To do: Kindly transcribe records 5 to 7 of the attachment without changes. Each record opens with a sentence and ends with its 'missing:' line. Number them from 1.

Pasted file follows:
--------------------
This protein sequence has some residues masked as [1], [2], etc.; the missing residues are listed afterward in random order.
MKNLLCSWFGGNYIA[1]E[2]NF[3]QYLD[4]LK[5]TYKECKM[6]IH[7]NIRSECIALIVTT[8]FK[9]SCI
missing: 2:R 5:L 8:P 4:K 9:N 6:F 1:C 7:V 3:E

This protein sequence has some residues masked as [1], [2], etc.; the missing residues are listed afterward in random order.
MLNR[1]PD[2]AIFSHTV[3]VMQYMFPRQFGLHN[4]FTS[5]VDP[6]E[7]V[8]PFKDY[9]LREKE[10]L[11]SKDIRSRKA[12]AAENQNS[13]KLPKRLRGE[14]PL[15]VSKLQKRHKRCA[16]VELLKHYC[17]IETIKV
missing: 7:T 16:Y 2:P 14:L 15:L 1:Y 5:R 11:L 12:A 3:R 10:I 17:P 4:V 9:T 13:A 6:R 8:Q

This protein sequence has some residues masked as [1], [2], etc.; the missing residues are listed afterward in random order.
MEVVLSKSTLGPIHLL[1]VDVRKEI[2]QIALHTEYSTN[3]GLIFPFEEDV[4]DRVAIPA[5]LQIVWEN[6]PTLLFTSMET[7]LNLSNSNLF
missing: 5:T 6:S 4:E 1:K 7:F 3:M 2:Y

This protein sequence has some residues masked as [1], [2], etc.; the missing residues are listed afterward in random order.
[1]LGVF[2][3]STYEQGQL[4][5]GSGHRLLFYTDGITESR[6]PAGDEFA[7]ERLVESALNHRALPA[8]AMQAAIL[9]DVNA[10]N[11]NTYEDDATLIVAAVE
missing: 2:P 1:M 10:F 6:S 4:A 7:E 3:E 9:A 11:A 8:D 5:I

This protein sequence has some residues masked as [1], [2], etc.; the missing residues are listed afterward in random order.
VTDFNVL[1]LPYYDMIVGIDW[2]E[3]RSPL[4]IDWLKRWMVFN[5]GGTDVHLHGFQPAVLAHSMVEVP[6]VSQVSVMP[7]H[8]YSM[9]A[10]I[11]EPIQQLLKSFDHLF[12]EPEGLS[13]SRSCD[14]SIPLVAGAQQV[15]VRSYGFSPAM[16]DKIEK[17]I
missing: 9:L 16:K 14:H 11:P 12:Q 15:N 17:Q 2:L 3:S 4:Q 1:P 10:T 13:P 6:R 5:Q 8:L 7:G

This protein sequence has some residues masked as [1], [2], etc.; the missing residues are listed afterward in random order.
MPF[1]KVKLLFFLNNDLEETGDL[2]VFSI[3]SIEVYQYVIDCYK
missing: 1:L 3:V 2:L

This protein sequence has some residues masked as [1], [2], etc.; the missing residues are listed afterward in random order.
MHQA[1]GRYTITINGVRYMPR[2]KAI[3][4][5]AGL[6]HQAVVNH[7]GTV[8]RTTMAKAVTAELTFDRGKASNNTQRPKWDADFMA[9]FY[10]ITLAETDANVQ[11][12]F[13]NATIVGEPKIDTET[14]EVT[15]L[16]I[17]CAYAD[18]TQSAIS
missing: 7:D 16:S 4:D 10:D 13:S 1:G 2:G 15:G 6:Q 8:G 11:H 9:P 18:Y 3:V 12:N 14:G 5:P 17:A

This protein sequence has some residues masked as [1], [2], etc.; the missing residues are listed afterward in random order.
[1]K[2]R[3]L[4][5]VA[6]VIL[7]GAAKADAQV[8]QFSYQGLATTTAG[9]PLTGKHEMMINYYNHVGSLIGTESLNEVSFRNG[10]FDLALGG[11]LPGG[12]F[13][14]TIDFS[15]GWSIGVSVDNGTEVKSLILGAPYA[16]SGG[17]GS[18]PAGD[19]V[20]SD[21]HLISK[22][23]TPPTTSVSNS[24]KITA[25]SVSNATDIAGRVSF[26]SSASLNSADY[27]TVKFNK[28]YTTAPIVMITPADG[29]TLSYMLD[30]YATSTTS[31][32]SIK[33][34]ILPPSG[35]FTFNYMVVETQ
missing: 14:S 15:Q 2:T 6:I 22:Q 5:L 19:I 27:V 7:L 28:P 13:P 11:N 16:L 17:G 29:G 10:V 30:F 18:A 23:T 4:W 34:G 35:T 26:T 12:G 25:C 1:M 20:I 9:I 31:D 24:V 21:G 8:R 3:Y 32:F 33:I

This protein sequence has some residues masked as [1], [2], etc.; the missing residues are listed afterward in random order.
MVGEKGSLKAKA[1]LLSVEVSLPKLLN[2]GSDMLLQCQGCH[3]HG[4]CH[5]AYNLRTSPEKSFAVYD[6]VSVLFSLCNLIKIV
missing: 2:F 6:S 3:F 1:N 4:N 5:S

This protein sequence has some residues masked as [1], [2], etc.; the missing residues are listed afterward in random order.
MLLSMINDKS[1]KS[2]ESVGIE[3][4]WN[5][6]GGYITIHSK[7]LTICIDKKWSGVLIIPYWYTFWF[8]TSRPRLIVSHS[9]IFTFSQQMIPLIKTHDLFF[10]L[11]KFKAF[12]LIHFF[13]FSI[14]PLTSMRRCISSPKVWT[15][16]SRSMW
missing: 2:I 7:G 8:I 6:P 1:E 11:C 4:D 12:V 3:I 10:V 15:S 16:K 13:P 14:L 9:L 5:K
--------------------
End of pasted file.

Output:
This protein sequence has some residues masked as [1], [2], etc.; the missing residues are listed afterward in random order.
VTDFNVL[1]LPYYDMIVGIDW[2]E[3]RSPL[4]IDWLKRWMVFN[5]GGTDVHLHGFQPAVLAHSMVEVP[6]VSQVSVMP[7]H[8]YSM[9]A[10]I[11]EPIQQLLKSFDHLF[12]EPEGLS[13]SRSCD[14]SIPLVAGAQQV[15]VRSYGFSPAM[16]DKIEK[17]I
missing: 9:L 16:K 14:H 11:P 12:Q 15:N 17:Q 2:L 3:S 4:Q 1:P 10:T 13:P 6:R 5:Q 8:L 7:G

This protein sequence has some residues masked as [1], [2], etc.; the missing residues are listed afterward in random order.
MPF[1]KVKLLFFLNNDLEETGDL[2]VFSI[3]SIEVYQYVIDCYK
missing: 1:L 3:V 2:L

This protein sequence has some residues masked as [1], [2], etc.; the missing residues are listed afterward in random order.
MHQA[1]GRYTITINGVRYMPR[2]KAI[3][4][5]AGL[6]HQAVVNH[7]GTV[8]RTTMAKAVTAELTFDRGKASNNTQRPKWDADFMA[9]FY[10]ITLAETDANVQ[11][12]F[13]NATIVGEPKIDTET[14]EVT[15]L[16]I[17]CAYAD[18]TQSAIS
missing: 7:D 16:S 4:D 10:D 13:S 1:G 2:G 15:G 6:Q 8:G 11:H 9:P 18:Y 3:V 12:N 14:G 5:P 17:A